Levies 'force young to drop insurance'
on 12/09/2012 00:00:00
Mr Clancy said: "At the moment, the market is basically unstable... This price spiral is of huge concern to the industry.
"The VHI is the largest provider in the market. It is a statutory body whose board is appointed by the minister for health. That results in the absence of a level playing field."
While he argued that it was fair to demand different premiums for different age groups entering the health insurance market, Mr Clancy agreed that Ireland's tradition of inter-generational solidarity should be respected and adhered to.
The theme of inter-generational solidarity formed the focus of the forum which was chaired by Michael Buckley, adjunct professor of UCC's school of economics. The implications of changes proposed by Health Minister James Reilly was addressed by a variety of speakers. Others included Fergus Clancy, CEO of the Mater Private Group; Deirdre McHugh of the Competition Authority; Jack Nagle, CEO of Alpha Primary Care; and Brian Turner from the Health Economics Group at UCC.
Representatives of the Competition Authority and the health insurance market agreed that the principle of inter-generational solidarity was a proud one worth preserving.
"The notion that the older you get, the more you should pay is not on," Mr Clancy told delegates.. "We should be proud of where we stand on this and ensure this principle is not eroded."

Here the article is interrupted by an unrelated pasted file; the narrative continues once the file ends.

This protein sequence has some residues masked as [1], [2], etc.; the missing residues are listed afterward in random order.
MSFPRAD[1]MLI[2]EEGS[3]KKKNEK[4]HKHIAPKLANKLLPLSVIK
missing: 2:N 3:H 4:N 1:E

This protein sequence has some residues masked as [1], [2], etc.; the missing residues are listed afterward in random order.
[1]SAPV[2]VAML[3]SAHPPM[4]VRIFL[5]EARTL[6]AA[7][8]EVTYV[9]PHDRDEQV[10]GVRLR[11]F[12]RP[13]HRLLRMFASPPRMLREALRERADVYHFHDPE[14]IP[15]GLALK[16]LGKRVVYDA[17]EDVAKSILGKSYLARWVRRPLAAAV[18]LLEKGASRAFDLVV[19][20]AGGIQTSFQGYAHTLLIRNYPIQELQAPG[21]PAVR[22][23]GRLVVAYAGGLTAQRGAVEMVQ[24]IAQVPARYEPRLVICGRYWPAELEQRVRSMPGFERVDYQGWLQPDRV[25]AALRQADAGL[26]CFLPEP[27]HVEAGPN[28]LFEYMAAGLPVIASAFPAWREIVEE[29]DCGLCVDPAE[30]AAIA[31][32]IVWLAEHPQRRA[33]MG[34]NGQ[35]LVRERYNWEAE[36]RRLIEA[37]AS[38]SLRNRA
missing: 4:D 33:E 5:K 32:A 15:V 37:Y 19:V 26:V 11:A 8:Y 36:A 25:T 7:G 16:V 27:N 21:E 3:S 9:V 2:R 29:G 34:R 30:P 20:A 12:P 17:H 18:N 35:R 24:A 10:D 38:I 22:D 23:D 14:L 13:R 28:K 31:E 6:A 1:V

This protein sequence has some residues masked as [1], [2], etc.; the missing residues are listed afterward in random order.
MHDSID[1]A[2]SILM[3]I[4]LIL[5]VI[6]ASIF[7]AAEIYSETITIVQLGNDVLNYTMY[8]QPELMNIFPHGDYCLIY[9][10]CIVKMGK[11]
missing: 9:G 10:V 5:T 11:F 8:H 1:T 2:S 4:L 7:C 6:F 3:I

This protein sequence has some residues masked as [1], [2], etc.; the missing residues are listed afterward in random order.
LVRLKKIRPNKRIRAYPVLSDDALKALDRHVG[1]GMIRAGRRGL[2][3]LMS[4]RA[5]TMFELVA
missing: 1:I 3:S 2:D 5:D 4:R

His views were echoed by Deirdre McHugh. Fairness to older consumers was a prime principle that had never been questioned, she said, seeking to allay fears that introducing competition in the health insurance market would inevitably mean that older, sicker people would have to pay more for their care.
Competition has a positive and central role to play in the kind of reform programme being considered by the Government, said Ms McHugh. However, she warned that this does not mean a free-for-all market.
"Competition is all abut giving people choices, but that needs to give them proper information to make those choices."
Dr Jack Nagle, who set up Alpha Primary Care which operates in Ireland and the UK, contrasted the systems in both countries. He said there was difficulty in expecting competition among GP services in Ireland because there are simply not enough GPs, whereas there was a much greater choice in the UK.
Competition in healthcare is not the same as in other areas of business, said Dr Nagle.
Dr Brian Turner of UCC shared this view: "We don't demand healthcare. People demand good health but, apart from those with chronic illnesses, we are uncertain when we will need healthcare, so the costs and outcomes are not always known at the time of purchase. For instance, if you buy a loaf of bread, you know the cost immediately whereas in healthcare we will not know the final cost for a long time."